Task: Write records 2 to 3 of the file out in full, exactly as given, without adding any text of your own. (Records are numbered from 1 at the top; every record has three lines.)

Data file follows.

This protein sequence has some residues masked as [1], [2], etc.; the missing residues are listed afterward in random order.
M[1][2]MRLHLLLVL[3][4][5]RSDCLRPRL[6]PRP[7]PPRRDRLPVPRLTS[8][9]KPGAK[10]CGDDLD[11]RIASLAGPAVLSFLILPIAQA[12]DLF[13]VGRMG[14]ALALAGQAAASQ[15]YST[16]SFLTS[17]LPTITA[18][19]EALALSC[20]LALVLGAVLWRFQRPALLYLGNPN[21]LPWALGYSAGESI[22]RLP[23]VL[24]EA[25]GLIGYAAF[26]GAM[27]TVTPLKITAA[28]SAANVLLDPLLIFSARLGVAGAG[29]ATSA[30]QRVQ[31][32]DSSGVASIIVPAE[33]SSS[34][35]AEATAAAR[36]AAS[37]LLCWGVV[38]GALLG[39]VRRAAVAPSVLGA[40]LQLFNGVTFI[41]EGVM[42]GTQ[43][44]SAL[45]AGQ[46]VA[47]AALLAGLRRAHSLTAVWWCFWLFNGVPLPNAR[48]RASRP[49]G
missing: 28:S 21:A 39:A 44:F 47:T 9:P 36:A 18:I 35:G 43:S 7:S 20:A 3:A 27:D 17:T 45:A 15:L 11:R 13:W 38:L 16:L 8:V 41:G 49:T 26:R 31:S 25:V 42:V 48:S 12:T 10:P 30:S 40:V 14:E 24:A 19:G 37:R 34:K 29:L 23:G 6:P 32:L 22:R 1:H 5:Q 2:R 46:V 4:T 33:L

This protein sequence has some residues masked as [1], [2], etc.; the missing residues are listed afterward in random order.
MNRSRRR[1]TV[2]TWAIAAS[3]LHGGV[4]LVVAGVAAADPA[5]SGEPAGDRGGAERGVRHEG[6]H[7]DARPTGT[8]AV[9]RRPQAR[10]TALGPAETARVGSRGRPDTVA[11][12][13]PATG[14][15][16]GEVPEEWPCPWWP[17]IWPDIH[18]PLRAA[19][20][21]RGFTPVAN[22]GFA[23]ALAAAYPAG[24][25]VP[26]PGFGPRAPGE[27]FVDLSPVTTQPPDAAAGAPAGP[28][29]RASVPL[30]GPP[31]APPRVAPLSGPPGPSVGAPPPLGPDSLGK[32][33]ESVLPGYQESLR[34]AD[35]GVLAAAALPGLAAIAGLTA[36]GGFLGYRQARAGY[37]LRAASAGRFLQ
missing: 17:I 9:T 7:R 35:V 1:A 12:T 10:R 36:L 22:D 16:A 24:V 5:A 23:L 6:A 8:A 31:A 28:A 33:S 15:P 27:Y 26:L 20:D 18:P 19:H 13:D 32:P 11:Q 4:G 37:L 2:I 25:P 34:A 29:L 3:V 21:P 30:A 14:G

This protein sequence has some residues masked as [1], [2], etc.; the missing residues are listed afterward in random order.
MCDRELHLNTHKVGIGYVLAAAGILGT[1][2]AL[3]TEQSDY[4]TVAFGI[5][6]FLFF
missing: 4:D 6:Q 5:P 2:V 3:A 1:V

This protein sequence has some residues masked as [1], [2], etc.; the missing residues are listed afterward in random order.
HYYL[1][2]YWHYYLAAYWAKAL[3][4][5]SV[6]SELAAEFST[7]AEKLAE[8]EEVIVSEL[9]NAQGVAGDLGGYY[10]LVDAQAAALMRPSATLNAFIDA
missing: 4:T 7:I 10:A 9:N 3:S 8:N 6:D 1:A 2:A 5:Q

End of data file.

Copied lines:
This protein sequence has some residues masked as [1], [2], etc.; the missing residues are listed afterward in random order.
MNRSRRR[1]TV[2]TWAIAAS[3]LHGGV[4]LVVAGVAAADPA[5]SGEPAGDRGGAERGVRHEG[6]H[7]DARPTGT[8]AV[9]RRPQAR[10]TALGPAETARVGSRGRPDTVA[11][12][13]PATG[14][15][16]GEVPEEWPCPWWP[17]IWPDIH[18]PLRAA[19][20][21]RGFTPVAN[22]GFA[23]ALAAAYPAG[24][25]VP[26]PGFGPRAPGE[27]FVDLSPVTTQPPDAAAGAPAGP[28][29]RASVPL[30]GPP[31]APPRVAPLSGPPGPSVGAPPPLGPDSLGK[32][33]ESVLPGYQESLR[34]AD[35]GVLAAAALPGLAAIAGLTA[36]GGFLGYRQARAGY[37]LRAASAGRFLQ
missing: 17:I 9:T 7:R 35:V 1:A 12:T 10:R 36:L 22:D 16:A 24:V 5:A 23:L 6:A 8:A 31:A 28:A 33:S 15:P 27:Y 26:L 20:D 18:P 19:H 13:D 32:P 11:Q 4:G 37:L 2:I 25:P 34:A 29:L 3:V 21:P 30:A 14:G

This protein sequence has some residues masked as [1], [2], etc.; the missing residues are listed afterward in random order.
MCDRELHLNTHKVGIGYVLAAAGILGT[1][2]AL[3]TEQSDY[4]TVAFGI[5][6]FLFF
missing: 4:D 6:Q 5:P 2:V 3:A 1:V